• Society and the Individual (PSY 545)
  • Prevention and Promotion (PSY 545F)
  • Community Psychology:  Theories and Methods (PSY 545A)
  • Grantsmanship for Non-Profits (PSY 545CC)
  • Child Advocacy and Social Policy (PSY 543)
  • Child and Adolescent Development (PSY 543)
  • Research and Professional Writing (PSY 546A)
  • Program Development and Evaluation (PSY545E)
  • Field Study in Applied Community Psychology (PSY 512B)
  • Advanced Field Study in Applied Community Psychology (PSY 512C)
  • Psychoeducational Groups and In-Service Training Development (PSY 575E)

Master’s Workshops

  • School Violence Prevention (PSY 553F)
  • Psychological Aspects of Oppression (PSY 526)
  • Compassion Fatigue:  Taking Care While Taking Care (PSY 545AA)
  • Seeing the Glass Half Full:  Asset Based Community Development (PSY 545Q)
  • Season for Nonviolence:  An Exploration of the Works of Gandhi, Rustin, and King through Documentary Film
  • Mental Health Services in the 21st Century: Implications of the Mental Health Services Act (PSY 545X)

Undergraduate Courses

  • Social Cognition (PSY 384)
  • Social Psychology (PSY 384A/ SOC 384A)
  • Abnormal Child Psychology (PSY 320A)
  • Infant to Child Development (PSY 343)
  • Community Psychology:  Context and Change (PSY 358)
  • Contemporary Issues in Adolescent Development (PSY 424/SOC424)
  • School and Community-Based Interventions with Children (PSY 454/SCO454)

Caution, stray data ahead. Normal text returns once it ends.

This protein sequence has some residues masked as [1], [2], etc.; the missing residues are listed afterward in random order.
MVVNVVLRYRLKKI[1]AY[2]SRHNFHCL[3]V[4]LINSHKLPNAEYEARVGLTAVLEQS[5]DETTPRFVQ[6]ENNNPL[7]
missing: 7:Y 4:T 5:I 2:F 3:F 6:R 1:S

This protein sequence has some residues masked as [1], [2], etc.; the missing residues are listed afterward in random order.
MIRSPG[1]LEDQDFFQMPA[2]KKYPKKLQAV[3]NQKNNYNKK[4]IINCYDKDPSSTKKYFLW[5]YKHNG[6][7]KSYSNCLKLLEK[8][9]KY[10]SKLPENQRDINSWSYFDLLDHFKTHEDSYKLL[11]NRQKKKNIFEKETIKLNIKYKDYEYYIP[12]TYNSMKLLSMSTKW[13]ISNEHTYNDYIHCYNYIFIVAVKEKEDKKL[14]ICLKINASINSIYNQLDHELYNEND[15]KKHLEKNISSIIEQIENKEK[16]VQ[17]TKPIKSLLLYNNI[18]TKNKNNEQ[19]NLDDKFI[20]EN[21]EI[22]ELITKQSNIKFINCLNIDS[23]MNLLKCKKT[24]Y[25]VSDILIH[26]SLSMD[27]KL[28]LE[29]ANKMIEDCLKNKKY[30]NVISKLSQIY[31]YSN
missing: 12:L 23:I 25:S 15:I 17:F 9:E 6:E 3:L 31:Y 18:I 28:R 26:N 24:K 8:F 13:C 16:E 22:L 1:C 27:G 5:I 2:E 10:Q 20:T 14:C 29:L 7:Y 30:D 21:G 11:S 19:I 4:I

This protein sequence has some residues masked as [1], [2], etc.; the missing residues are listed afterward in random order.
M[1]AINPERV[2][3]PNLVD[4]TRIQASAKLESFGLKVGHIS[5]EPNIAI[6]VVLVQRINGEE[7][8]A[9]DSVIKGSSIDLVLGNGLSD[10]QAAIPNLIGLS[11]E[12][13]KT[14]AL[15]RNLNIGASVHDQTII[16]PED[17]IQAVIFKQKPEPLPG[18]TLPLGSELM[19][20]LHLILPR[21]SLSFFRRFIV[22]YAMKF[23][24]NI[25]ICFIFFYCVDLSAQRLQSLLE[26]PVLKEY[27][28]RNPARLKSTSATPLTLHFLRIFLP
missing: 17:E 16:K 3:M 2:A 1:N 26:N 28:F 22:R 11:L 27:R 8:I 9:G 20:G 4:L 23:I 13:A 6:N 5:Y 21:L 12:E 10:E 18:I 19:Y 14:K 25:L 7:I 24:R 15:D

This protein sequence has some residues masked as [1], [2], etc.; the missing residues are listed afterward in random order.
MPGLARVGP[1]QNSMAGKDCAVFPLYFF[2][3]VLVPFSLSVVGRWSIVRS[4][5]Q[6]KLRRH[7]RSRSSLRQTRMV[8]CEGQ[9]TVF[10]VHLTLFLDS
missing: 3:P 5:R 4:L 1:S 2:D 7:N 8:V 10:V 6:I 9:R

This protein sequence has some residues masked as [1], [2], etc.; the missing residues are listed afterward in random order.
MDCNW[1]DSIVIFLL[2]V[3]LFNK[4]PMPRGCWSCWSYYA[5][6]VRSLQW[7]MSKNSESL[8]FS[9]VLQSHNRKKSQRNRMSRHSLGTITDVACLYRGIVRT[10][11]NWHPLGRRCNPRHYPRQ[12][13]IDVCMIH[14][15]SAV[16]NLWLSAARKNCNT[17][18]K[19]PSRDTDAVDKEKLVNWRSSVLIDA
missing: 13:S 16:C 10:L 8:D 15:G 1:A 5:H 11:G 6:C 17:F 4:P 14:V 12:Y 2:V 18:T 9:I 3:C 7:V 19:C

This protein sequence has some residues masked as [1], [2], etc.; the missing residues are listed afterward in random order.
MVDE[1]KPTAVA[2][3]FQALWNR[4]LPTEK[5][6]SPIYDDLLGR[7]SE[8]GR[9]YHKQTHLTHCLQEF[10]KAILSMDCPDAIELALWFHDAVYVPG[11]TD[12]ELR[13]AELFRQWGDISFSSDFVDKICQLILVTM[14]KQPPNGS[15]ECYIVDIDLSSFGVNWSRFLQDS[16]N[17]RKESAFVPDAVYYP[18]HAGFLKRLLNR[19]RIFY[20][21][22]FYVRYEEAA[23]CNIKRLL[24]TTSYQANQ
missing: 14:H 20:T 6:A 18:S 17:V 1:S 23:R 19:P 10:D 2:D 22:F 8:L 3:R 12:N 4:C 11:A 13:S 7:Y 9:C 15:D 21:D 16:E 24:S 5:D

My philosophy of teaching has been heavily influenced by literature in critical and liberation pedagogy as articulated in the works of Vygotsky, Bruner, Freire, and Anyon.  I view my primary responsibility as a teacher to facilitate a process that leaves students hungry to learn more, eager to fill the gaps in their own knowledge, and poised to share what they have learned.  If a student completes a class with me satisfied that they have learned all they need to know, I did not do my job.    I want students to see how they can move their learning beyond the boundaries of what a class has to offer.  My courses focus on connecting learning with culture and history and challenge students to consider how ideas and issues discussed in class affect their world view.   I frequently use documentary film to bring concepts covered in class to life, and all of my courses involve collaborative projects that take students outside of the classroom.  My goal is to ensure that students have the information, tools, and strategies to become masters of their own learning – to become lifelong learners where the people and communities around them serve as their teachers and classrooms as well.